Brown Long Eared Bat by Joxerra aihartza via Wikimedia Commons

To book your Stage 2 Bat Surveys

Call Midland Ecology

0121 517 0841

or email

For fast, friendly and affordable service

Bats (Chiroptera) and their roosts are protected by law.

If bats or suspected roosts are found on your site, in most cases you should be able to avoid harming the bats or damaging their roosts by adjusting your planned work. If you can’t avoid disturbing them or damaging their habitats, you will require a licence from Natural England. In order to grant a licence, Natural England will need to know several factors, including the species of bat, how many, the type of roost, and how it is being used. These are the type of questions that stage 2 bat surveys are designed to answer.

Stage 2 surveys are required when presence of bats cannot be ruled out by the Preliminary Roost Assessment (PRA). Reasons for this can include: evidence of bats, evidence of their activity within the building/structure, or the presence of suitable bat roosting locations that cannot be accessed.

Where a bat roost has been found, 3 Roost Characterisation Surveys will be required.

In other instances trees, structures and linear features are assigned a rating of suitability for supporting bats from negligible to high potential during the Preliminary Roost Assessment. The rating is based on factors such as the location in the surrounding landscape, and the number and type of features suitable for use by bats, amongst others. This rating determines whether, and how many, stage 2 surveys should be undertaken.

Bat Presence/Absence Surveys of buildings and trees look for bats emerging from (at dusk) or re-entering into (at dawn) possible roost locations.

Activity Transects are required when a development proposes a change in land use or changes in landscape (e.g. installation of new lighting, removal of hedgerow). These aim to establish the likely impact on bat commuting and foraging habitats.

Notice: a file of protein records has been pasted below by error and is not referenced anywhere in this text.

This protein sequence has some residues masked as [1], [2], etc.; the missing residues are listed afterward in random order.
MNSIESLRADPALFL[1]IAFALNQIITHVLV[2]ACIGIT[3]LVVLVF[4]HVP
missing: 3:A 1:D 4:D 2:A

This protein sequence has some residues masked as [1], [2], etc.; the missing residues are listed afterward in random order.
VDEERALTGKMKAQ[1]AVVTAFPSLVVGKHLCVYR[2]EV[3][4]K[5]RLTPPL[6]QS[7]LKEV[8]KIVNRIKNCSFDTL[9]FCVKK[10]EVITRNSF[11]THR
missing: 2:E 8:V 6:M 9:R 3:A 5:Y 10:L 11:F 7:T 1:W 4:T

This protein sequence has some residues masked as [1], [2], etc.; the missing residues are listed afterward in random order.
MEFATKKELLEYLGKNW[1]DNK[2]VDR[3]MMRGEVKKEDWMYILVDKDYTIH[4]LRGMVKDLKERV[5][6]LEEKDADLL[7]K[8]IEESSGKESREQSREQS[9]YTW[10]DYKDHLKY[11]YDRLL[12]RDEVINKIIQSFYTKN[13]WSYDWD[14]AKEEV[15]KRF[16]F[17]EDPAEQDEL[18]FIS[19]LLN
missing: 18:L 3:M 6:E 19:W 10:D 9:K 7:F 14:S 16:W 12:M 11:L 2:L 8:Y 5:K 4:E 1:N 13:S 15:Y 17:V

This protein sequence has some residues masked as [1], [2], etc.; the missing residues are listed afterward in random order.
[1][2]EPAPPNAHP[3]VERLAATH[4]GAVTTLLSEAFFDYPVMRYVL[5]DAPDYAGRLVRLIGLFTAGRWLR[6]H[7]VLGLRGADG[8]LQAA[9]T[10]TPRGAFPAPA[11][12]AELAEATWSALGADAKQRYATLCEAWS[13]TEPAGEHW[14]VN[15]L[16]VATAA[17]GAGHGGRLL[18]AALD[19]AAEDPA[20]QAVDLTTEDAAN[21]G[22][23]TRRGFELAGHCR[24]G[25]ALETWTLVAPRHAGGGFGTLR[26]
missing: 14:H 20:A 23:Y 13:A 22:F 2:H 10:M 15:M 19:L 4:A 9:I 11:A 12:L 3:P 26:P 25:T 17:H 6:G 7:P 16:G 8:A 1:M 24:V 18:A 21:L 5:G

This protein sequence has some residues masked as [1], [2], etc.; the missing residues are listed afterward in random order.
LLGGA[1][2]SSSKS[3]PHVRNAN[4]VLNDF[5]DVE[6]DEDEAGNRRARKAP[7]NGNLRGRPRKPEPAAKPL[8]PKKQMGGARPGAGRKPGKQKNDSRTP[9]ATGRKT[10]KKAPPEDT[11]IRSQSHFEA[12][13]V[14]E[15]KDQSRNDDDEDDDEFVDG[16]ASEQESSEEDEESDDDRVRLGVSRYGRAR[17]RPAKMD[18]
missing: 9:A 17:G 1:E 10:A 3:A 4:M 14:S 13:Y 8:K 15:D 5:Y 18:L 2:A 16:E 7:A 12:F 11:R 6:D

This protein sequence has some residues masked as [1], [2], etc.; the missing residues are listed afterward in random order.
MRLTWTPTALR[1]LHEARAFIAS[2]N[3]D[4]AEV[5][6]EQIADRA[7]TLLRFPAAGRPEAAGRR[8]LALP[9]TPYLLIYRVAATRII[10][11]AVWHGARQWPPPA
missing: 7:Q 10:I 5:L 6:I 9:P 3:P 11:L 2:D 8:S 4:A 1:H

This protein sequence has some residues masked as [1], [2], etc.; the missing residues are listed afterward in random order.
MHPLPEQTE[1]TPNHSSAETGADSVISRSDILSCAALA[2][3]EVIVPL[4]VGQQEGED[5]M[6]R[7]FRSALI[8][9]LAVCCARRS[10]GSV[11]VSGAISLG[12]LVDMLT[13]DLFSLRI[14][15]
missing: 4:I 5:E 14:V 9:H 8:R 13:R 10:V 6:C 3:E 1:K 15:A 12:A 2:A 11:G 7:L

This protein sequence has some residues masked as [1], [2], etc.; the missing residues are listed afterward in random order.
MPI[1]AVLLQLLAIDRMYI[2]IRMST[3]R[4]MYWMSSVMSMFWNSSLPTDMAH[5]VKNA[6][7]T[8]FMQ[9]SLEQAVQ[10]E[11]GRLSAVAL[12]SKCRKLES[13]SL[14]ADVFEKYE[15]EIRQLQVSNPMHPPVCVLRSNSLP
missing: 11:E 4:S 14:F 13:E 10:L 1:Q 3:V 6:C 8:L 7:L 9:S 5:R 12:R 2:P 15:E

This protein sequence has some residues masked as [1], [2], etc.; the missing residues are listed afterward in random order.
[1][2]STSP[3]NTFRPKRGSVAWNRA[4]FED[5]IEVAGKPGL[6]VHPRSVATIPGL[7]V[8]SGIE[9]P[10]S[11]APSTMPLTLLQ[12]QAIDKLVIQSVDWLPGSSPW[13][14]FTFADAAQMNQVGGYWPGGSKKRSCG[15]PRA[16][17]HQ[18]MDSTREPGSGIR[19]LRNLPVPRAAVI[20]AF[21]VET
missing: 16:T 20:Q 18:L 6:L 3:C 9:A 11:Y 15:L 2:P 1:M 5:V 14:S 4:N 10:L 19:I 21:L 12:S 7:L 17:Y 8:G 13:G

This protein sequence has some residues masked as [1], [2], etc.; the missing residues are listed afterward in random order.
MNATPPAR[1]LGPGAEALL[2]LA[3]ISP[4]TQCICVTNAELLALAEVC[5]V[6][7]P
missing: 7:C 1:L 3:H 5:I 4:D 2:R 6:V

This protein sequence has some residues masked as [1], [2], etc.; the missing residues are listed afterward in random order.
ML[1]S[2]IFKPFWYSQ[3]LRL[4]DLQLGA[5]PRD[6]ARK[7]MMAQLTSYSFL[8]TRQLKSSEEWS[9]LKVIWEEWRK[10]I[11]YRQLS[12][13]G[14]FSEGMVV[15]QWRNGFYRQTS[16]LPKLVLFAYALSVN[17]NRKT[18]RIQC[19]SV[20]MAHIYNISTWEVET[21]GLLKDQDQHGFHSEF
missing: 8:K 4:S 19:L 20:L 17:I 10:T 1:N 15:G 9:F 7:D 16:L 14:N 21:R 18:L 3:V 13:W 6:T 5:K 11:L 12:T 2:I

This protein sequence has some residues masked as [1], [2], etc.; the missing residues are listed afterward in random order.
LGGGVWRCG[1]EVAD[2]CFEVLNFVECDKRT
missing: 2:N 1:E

Bats are highly susceptible to habitat loss and fragmentation and therefore many bat populations are tentative. Bats have a relatively low reproductive rate and are particularly vulnerable to a range of threats. Bats need many different types of roosts throughout the year, and return to these same roosts year on year. They are highly social animals meaning a number of bats could be using any one roost at the same time. The loss of a single roost alone can, therefore, have a serious impact on populations. As such, all bats in the UK are given protected consideration under the 1981 amended Wildlife and Countryside Act and within various legislation and policy guidelines. Cumulatively, this legislation makes it illegal to:

- Deliberately capture, injure or kill a bat

- Intentionally or recklessly disturb a bat in its roost or deliberately disturb a group of bats

- Damage or destroy a bat roosting place (even if bats are not occupying the roost at the time)

- Possess or advertise/sell/exchange a bat (dead or alive) or any part of a bat

- Intentionally or recklessly obstruct access to a bat roost

A roost is generally interpreted to mean “any structure or place, which any wild bat uses for shelter or protection.” Bats return to different roosts at different times of year. Roosts are therefore protected by law whether or not bats are present at the time.